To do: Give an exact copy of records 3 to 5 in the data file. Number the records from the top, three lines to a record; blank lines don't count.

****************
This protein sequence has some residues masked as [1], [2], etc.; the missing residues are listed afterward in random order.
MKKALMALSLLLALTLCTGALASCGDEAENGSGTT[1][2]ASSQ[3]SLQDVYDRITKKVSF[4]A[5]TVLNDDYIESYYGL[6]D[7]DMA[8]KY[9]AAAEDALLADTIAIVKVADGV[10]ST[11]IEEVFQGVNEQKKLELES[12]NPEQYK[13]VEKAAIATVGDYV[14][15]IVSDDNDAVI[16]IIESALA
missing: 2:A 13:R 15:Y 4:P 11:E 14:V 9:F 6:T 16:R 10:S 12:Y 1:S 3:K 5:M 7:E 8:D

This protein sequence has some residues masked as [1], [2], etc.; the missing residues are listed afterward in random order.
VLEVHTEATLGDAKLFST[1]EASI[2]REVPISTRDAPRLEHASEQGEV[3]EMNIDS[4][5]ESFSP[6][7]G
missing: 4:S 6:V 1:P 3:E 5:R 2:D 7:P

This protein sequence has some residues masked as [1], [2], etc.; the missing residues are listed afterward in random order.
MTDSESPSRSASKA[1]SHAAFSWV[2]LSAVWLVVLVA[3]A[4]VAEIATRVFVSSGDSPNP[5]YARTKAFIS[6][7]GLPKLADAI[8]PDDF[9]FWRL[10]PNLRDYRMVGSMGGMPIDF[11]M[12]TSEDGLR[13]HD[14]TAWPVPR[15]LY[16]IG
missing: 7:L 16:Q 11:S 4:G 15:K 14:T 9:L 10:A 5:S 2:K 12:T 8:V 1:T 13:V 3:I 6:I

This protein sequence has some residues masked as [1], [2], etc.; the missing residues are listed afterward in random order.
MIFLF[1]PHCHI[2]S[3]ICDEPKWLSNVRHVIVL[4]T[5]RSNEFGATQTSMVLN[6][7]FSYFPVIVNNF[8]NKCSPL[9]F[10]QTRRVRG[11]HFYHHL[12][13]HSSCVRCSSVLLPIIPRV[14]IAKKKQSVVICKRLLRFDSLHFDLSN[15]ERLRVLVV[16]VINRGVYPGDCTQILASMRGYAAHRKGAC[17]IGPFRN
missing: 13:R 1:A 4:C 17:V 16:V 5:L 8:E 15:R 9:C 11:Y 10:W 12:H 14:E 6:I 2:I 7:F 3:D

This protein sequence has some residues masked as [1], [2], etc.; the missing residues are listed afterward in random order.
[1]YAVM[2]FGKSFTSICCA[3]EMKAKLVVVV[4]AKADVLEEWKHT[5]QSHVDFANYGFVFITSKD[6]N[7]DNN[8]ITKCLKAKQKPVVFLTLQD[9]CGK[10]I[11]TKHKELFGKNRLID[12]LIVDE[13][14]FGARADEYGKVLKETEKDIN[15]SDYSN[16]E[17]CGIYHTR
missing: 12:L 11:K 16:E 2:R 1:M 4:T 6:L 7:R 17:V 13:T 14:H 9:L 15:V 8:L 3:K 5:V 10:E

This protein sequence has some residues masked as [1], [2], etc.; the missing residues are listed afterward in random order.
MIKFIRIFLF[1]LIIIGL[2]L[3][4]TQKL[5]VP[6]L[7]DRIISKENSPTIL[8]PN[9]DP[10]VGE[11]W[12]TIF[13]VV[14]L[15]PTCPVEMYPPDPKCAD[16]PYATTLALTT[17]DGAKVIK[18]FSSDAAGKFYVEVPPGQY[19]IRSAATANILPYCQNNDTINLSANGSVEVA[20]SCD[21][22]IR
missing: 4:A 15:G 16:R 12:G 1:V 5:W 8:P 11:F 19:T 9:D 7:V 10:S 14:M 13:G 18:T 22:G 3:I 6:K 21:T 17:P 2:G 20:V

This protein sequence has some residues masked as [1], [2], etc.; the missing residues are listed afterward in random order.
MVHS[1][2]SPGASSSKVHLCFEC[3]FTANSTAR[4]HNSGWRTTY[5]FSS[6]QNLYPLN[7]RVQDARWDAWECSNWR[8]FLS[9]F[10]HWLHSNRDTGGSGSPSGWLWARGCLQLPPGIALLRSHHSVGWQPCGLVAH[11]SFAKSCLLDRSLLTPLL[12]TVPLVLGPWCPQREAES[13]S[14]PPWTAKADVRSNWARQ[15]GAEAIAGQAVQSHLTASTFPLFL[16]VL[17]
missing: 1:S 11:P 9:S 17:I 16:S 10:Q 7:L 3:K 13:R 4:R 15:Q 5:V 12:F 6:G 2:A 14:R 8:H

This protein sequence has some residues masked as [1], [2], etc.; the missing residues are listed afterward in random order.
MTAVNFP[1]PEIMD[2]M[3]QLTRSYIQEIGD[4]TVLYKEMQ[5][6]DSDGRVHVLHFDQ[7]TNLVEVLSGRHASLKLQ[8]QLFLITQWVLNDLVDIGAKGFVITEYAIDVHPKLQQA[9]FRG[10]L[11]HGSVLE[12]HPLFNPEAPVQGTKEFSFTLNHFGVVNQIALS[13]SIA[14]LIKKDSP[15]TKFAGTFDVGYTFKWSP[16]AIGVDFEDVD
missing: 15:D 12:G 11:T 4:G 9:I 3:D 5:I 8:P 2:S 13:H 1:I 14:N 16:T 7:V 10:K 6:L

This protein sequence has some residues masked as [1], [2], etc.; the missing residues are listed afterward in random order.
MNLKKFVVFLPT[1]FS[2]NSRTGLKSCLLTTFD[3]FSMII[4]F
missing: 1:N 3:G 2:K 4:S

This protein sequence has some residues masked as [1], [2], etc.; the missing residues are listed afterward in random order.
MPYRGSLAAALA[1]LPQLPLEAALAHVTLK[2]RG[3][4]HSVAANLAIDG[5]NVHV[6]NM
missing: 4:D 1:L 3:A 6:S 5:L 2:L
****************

This protein sequence has some residues masked as [1], [2], etc.; the missing residues are listed afterward in random order.
MTDSESPSRSASKA[1]SHAAFSWV[2]LSAVWLVVLVA[3]A[4]VAEIATRVFVSSGDSPNP[5]YARTKAFIS[6][7]GLPKLADAI[8]PDDF[9]FWRL[10]PNLRDYRMVGSMGGMPIDF[11]M[12]TSEDGLR[13]HD[14]TAWPVPR[15]LY[16]IG
missing: 7:L 16:Q 11:S 4:G 15:K 14:T 9:L 10:A 5:S 2:K 12:T 8:V 1:T 13:V 3:I 6:I

This protein sequence has some residues masked as [1], [2], etc.; the missing residues are listed afterward in random order.
MIFLF[1]PHCHI[2]S[3]ICDEPKWLSNVRHVIVL[4]T[5]RSNEFGATQTSMVLN[6][7]FSYFPVIVNNF[8]NKCSPL[9]F[10]QTRRVRG[11]HFYHHL[12][13]HSSCVRCSSVLLPIIPRV[14]IAKKKQSVVICKRLLRFDSLHFDLSN[15]ERLRVLVV[16]VINRGVYPGDCTQILASMRGYAAHRKGAC[17]IGPFRN
missing: 13:R 1:A 4:C 17:V 16:V 5:L 8:E 15:R 9:C 11:Y 10:W 12:H 14:E 6:I 2:I 7:F 3:D

This protein sequence has some residues masked as [1], [2], etc.; the missing residues are listed afterward in random order.
[1]YAVM[2]FGKSFTSICCA[3]EMKAKLVVVV[4]AKADVLEEWKHT[5]QSHVDFANYGFVFITSKD[6]N[7]DNN[8]ITKCLKAKQKPVVFLTLQD[9]CGK[10]I[11]TKHKELFGKNRLID[12]LIVDE[13][14]FGARADEYGKVLKETEKDIN[15]SDYSN[16]E[17]CGIYHTR
missing: 12:L 11:K 16:E 2:R 1:M 4:T 6:L 7:R 17:V 13:T 14:H 9:L 15:V 8:L 3:K 5:V 10:E